Saturday, July 28, 2012

Need More Room at the Inn

For at least a year we have been contemplating making more housing for the ram lambs up in the Bachelor Barn.  When they are first weaned and moved up there the accomodations are more than adequate but as they put on rapid growth things start to get tight.  During a dry spell last year (not as long in duration as this year) we convinced ourselves that we ought to plan an enlargement *soon* since it was conceivable that we would have to house them inside and feed hay during a drought and there was simply not enough floor space for them to be comfortable especially if we had a 'ram year' and had more bodies.  Because Fate works as it does, this spring we had 35% more lambs than expected AND a drought that began in June and continued right though weaning and beyond.  Nothing like dire necessity to move a task to the top of the priority pile.

Adjacent to the area already built for sheep lies an equally large floor space that was being used for storage, primarily lumber that was stickered there before we were married (22+ years, but who's counting?) and other items that weren't really being used but "might come in handy later".  Farm people never throw anything away which is why the American Pickers are so often digging like honey badgers in old dairy barns, hay barns, tractor sheds and chicken coops.  Seeing the writing on the wall, way back in May Andy started moving the lumber to another building, doing a ruthless triage while handling it and getting an early start on the winter's firewood in the process if you get my drift.  Heifers had been housed in the area once and started trampling the dirt out from under the walls of the building, which is just a pole structure, various woodchucks had also dug burrows under the lumber piles over the years and kicked out more dirt and time had worn some away too so that was going to requre attention.

Once emptied (for the most part), Andy brought in a lot of rock and gravel to fill the sizable gap between floor and wall.

Next he decided how to space out the posts that would form the walls of the pen.  We didn't want the actual building's walls involved with it for a couple of reasons.  One nice feature is that a gap between the buildings wall and the pen will provide a walkway for us to use when feeding there without having to carry hay over the sheep.

Next came the post hole auger on the back of the tractor.  It was a tight and awkward fit (it's a big tractor) so he still had to dig three holes by hand, but it was still a huge savings in time and effort as each hole was two feet deep.

Holly checked each and every hole - a couple of times - because it just seemed like there HAD to be a woodie at the bottom of one of them.  I don't think it crossed her mind that she would not want to meet a woodie capable of making a hole of that magnitude.  Dogs have no sense of proportion.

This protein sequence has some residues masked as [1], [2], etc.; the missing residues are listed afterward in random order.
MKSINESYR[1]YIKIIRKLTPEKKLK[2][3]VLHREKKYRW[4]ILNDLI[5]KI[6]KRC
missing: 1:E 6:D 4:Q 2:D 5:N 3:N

The next order of business - today's task - was to set the posts.  Each one was anchored by two bags' worth of concrete, mixed in the wheelbarrow and shoveled in to really secure the posts.

We waffled over whether or not to pour a concrete floor.  On one hand, a dirt floor does offer some drainage so the area should stay pretty dry with a decent amount of bedding.  On the other hand, a smooth hard surface is easier to clean with the skidder and will stay level and flat over time.  Andy also didn't want bare dirt under the feeders he's going to build because that's just going to invite rats to tunnel under and set up house.  So, we decided to go for it and we'll be calling the concrete folks on Monday.

Tomorrow we're scheduled to run all the adult ewes over the scale to check eye scores and body condition, deworm anyone that needs it and replace any coats that are getting snug.  I know I've seen a few.  We did the rams a few days ago and they are growing well.  The ewe lambs will be checked in a couple of days when time allows.

Yesterday and today we got a very welcome 1.6 inches of rain without the tornadoes that touched down in Corning and Elmira (less than 50 miles away).  This is super good for the corn which is just starting to tassel, the alfalfa which needs to grow so we can make second cutting, and the pastures which have been a scary pale tan color for several weeks.

Red sky at night....means at least we won't be working tomorrow in the rain.  ;-)

1 comment:

  1. I'm all for the concrete floor. You could install a few drains/drain tile to get the best of both worlds.

    Love Holly's optimism...something like Magic's hope that she will catch a bird every day. She's successful enough that she keeps trying. I swear I'm going to find that dog halfway up a tree one day.